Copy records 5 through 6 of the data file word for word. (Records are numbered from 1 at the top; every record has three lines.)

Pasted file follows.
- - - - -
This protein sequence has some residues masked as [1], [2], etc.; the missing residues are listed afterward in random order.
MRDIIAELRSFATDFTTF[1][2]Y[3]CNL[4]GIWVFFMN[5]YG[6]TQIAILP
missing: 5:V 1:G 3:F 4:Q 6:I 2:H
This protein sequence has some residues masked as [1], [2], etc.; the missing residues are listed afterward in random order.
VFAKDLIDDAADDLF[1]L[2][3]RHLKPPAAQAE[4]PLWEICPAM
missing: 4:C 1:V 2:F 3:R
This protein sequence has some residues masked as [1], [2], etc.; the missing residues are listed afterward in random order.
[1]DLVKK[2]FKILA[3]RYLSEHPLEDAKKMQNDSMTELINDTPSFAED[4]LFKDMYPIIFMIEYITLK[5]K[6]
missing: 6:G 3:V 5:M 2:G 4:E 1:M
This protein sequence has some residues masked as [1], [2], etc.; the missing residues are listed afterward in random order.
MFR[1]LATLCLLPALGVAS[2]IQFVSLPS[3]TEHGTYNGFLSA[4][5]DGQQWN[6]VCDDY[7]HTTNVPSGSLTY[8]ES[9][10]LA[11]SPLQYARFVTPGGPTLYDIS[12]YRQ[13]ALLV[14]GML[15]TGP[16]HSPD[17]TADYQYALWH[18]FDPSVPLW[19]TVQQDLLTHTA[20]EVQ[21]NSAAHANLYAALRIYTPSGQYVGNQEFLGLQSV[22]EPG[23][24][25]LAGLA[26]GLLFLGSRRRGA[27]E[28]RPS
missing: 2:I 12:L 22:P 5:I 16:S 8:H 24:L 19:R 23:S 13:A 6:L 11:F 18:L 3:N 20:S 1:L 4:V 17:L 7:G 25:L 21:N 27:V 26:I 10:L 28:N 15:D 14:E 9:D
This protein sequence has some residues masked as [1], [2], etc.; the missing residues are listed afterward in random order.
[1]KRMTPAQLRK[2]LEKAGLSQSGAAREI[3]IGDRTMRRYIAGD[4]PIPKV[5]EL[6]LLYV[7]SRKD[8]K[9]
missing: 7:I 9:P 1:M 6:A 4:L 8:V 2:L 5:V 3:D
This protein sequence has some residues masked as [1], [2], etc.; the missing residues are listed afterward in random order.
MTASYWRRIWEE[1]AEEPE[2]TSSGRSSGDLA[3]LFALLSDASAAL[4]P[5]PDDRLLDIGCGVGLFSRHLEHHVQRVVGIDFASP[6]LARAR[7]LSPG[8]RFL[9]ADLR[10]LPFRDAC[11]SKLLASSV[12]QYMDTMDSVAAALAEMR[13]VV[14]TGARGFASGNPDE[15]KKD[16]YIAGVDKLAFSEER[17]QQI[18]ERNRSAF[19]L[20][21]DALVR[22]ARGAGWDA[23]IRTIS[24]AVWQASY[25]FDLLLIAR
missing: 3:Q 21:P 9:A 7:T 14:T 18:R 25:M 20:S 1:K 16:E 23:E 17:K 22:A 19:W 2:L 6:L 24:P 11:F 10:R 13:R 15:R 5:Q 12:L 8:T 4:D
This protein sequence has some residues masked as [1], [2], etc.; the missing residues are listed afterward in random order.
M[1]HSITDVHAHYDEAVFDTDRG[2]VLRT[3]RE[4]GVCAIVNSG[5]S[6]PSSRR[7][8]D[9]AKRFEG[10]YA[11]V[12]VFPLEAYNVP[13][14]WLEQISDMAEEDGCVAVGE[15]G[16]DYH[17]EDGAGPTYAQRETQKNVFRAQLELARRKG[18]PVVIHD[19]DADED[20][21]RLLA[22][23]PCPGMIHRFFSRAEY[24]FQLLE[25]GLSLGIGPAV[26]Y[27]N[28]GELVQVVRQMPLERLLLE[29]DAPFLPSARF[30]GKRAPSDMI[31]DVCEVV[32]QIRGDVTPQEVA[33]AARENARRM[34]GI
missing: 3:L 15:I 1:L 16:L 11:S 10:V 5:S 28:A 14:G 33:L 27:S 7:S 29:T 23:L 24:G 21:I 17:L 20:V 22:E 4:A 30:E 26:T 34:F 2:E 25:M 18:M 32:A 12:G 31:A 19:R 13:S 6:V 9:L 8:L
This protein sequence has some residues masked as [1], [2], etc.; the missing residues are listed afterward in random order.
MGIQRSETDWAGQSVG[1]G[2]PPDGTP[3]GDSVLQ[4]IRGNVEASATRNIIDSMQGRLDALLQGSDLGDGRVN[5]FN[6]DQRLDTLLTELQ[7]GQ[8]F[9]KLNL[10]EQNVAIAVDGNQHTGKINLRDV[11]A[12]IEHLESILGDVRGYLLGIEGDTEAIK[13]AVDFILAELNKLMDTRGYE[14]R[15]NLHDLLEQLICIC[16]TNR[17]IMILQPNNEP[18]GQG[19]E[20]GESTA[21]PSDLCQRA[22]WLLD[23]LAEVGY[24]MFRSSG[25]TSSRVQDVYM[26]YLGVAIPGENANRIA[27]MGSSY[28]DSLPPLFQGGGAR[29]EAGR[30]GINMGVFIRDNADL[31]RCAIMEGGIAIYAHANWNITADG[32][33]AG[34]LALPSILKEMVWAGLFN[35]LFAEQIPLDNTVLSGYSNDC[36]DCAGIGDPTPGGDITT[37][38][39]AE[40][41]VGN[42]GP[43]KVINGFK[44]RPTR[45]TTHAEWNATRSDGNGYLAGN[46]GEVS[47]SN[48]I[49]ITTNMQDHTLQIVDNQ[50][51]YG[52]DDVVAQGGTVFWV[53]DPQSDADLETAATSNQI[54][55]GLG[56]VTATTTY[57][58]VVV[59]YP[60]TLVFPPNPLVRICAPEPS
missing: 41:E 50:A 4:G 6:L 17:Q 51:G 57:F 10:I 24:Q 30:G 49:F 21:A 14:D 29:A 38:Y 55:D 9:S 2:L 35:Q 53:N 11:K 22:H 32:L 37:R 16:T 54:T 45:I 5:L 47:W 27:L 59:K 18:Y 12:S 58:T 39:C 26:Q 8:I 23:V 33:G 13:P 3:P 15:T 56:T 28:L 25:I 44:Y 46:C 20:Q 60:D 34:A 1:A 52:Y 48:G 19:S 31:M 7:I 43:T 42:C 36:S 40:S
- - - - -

This protein sequence has some residues masked as [1], [2], etc.; the missing residues are listed afterward in random order.
[1]KRMTPAQLRK[2]LEKAGLSQSGAAREI[3]IGDRTMRRYIAGD[4]PIPKV[5]EL[6]LLYV[7]SRKD[8]K[9]
missing: 7:I 9:P 1:M 6:A 4:L 8:V 2:L 5:V 3:D
This protein sequence has some residues masked as [1], [2], etc.; the missing residues are listed afterward in random order.
MTASYWRRIWEE[1]AEEPE[2]TSSGRSSGDLA[3]LFALLSDASAAL[4]P[5]PDDRLLDIGCGVGLFSRHLEHHVQRVVGIDFASP[6]LARAR[7]LSPG[8]RFL[9]ADLR[10]LPFRDAC[11]SKLLASSV[12]QYMDTMDSVAAALAEMR[13]VV[14]TGARGFASGNPDE[15]KKD[16]YIAGVDKLAFSEER[17]QQI[18]ERNRSAF[19]L[20][21]DALVR[22]ARGAGWDA[23]IRTIS[24]AVWQASY[25]FDLLLIAR
missing: 3:Q 21:P 9:A 7:T 14:T 18:R 25:M 20:S 1:K 16:E 23:E 17:K 22:A 19:W 2:L 6:L 24:P 11:F 10:R 13:R 15:R 5:Q 12:L 8:T 4:D